Ontario Ancestors’ free virtual presentations this week

There’s a good collection of virtual presentations this week from Ontario Ancestors. As usual, all are open to the public and, with the exception of a two-part workshop noted at the end of this blog post, they are free.

The following times are in Eastern time.

Monday, February 12, 7:00 p.m. — Oxford County Branch
Hunting for Hidden History: How Slavery Came to the Town of York by Hilary Dawson

How do you find out about people who had no rights, rarely appear in the public record and for the most part were illiterate? Where do you look for information about the disadvantaged who did not receive direct payment for their work, and who had little control over their own lives? How can we uncover the stories of indentured servants and enslaved Africans?

Hilary Dawson will explain where she found personal papers and other manuscripts, and show how she used them to piece together the stories of the Pompadour family, Henry Prince and others who were regarded as “property” by York slaveholders like Peter Russell and William Jarvis. Register to watch online.

Tuesday, February 13, 7:00 p.m. — Essex County Branch
We Were Here: The McDougall Street Corridor by Willow Key

Though only a few traces of this once vibrant, bustling downtown Black neighbourhood remain, the community’s legacy remains strong. The story of the McDougall Street Corridor showcases this city’s rich Black history but also demonstrates the devastating impacts of city planning and urban renewal efforts on a historic neighbourhood. We Were Here offers a collection of essays, images, maps, artifacts, and documents that depict this community, and invites you to learn more about a vital chapter in Canadian history.

Willow Key will discuss Windsor’s little-known rich Black history of this historic neighbourhood. Register to watch online.

Tuesday, February 13, 6:30 p.m. — Lambton County Branch
Common problems; possible solutions by Kirsty Gray

Researching into the past often feels like piecing together a jigsaw puzzle. Sometimes the picture is created quickly, and the pieces fall into place with consummate ease but, more often than not, there are various and numerous challenges. Do you have a stand-out name in your ancestry which should be simple to locate in the records but is not? Or maybe you have a common surname or two in your history which makes your forebear difficult to pin down with any degree of certainty? Or worse still, an individual or family who changes their surname without warning or record? Then this talk is a must as it will provide many possible solutions based on first-hand experience from over three decades of Kirsty’s world of being The People-Finding Magician. Register to watch online.

Wednesday, February 14, 1:00 p.m. — Kawartha Branch
Archives of Ontario by Emma Robinson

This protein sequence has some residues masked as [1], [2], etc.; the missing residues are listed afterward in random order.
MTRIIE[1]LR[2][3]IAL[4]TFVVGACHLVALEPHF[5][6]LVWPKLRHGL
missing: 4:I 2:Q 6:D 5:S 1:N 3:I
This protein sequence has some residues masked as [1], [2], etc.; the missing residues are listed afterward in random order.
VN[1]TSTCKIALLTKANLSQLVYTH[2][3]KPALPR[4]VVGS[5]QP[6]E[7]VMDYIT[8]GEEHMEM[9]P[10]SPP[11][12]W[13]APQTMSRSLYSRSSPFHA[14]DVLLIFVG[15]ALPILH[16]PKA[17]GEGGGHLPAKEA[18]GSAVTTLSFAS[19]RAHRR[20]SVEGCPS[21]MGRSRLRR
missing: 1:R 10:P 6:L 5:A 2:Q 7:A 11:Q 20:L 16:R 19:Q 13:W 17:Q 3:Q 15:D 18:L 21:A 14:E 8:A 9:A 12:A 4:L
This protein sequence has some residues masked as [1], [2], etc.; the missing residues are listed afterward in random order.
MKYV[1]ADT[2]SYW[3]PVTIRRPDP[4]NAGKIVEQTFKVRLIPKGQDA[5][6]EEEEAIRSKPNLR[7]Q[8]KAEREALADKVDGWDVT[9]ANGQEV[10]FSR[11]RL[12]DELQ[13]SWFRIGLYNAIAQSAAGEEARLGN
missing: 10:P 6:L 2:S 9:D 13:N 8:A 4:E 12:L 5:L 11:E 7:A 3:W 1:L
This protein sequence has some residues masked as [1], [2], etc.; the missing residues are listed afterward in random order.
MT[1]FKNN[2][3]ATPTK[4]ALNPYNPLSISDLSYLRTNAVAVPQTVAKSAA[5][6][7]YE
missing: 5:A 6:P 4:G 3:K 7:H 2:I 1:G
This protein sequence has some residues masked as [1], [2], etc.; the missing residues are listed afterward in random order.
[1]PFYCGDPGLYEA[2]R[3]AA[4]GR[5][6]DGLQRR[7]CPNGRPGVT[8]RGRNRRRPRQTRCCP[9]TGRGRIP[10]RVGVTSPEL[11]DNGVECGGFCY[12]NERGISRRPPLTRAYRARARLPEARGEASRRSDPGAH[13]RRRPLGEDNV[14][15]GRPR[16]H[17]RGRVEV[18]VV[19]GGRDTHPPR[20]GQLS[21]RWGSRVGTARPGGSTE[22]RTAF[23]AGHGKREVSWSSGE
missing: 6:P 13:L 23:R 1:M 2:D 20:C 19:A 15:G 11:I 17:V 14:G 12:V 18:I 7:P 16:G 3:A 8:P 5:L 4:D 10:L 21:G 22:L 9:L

Emma will share information to assist with understanding the basics of archival research and how to locate and access the records in the Archives of Ontario’s collections. Register online with the Peterborough Public Library.

Saturday, February 17, 10:30 a.m. — Kingston Branch
Scotland: Genealogical & Historical Resources and Records by Amy Gilpin

If you have Scottish roots, join me for an in depth review of Scottish resources. This presentation focuses on online resources for your Scottish research, including Scotland’s People, Scotland’s Places, and Internet Archives. This presentation will be preceded by the branch’s AGM at 10:00 a.m. Register here to watch this presentation online.

Saturday, February 17, 1:00 p.m. — Ottawa Branch
Analyzing Census Records Using Spreadsheets by Tara Shymanski

Spreadsheets make analyzing census records easier. Learn to create a spreadsheet and manipulate data to reveal actual and implied information from census records. Register to watch online.

Saturday, February 17, 1:00 p.m. — Quinte Branch
What’s in a Name — A Cultural Perspective by Paula Crooks

A name is usually the first gift a child is given. It marks the beginning of the paper trail that will document the child’s life. Understanding how and why a child was named can unlock clues not only about the life of that child, but also about the lives of his or her ancestors.

This seminar presents a cross-cultural perspective of naming traditions and discusses how knowing your culture’s naming customs can help you in your genealogical research. Topics will include cultural naming traditions, family and clan names, individual and first names, traditional naming patterns, anglicization of names, nicknames, and name changes. You will also learn how to use name clues to help break down brick walls. Register to watch online.

The Toronto Branch will host the two-part course, Tips and Tricks for Reading Old Handwriting, led by Diane C. Loosle, on February 15 and 22. The fee is $20 for members and $25 for non-members.

A two-part online course looking at how to solve the problems genealogists encounter when trying to read handwriting in old documents. The course will focus on handwriting in English from the 18th, 19th and 20th centuries. The course leader will assign practice readings for the second class—yes, homework!

Once you are registered, you will have the opportunity to submit a hard-to-decipher document from your own research for expert help. Register and submit early to be considered. 

The two sessions, including discussion, will be recorded and archived for a limited time for those who can’t participate in the live Zoom sessions. Register here.

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